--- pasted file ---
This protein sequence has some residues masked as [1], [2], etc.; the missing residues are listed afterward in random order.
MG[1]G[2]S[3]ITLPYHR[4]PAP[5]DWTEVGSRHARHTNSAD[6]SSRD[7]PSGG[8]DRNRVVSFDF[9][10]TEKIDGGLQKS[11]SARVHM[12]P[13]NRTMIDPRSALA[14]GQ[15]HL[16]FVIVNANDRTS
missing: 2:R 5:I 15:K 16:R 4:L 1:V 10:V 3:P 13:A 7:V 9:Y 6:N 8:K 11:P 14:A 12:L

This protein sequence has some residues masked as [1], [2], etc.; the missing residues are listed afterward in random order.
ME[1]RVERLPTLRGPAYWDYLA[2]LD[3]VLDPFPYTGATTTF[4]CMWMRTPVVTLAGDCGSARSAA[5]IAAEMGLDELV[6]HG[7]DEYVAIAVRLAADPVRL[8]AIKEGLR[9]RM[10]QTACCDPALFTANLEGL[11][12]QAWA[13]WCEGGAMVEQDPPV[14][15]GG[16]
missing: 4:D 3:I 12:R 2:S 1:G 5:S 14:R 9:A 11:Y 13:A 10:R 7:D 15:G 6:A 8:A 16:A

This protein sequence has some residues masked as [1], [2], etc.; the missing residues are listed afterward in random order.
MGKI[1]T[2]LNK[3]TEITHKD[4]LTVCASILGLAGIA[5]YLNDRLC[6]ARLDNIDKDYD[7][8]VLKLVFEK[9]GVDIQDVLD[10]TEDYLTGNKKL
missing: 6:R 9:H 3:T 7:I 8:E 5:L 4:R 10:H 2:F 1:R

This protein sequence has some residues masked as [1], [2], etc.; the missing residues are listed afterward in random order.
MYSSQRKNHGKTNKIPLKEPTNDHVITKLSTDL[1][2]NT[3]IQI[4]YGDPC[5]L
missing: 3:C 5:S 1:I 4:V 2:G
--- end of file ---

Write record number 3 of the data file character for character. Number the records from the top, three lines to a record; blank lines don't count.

This protein sequence has some residues masked as [1], [2], etc.; the missing residues are listed afterward in random order.
MGKI[1]T[2]LNK[3]TEITHKD[4]LTVCASILGLAGIA[5]YLNDRLC[6]ARLDNIDKDYD[7][8]VLKLVFEK[9]GVDIQDVLD[10]TEDYLTGNKKL
missing: 6:R 9:H 3:T 7:I 8:E 5:L 4:R 10:H 2:F 1:R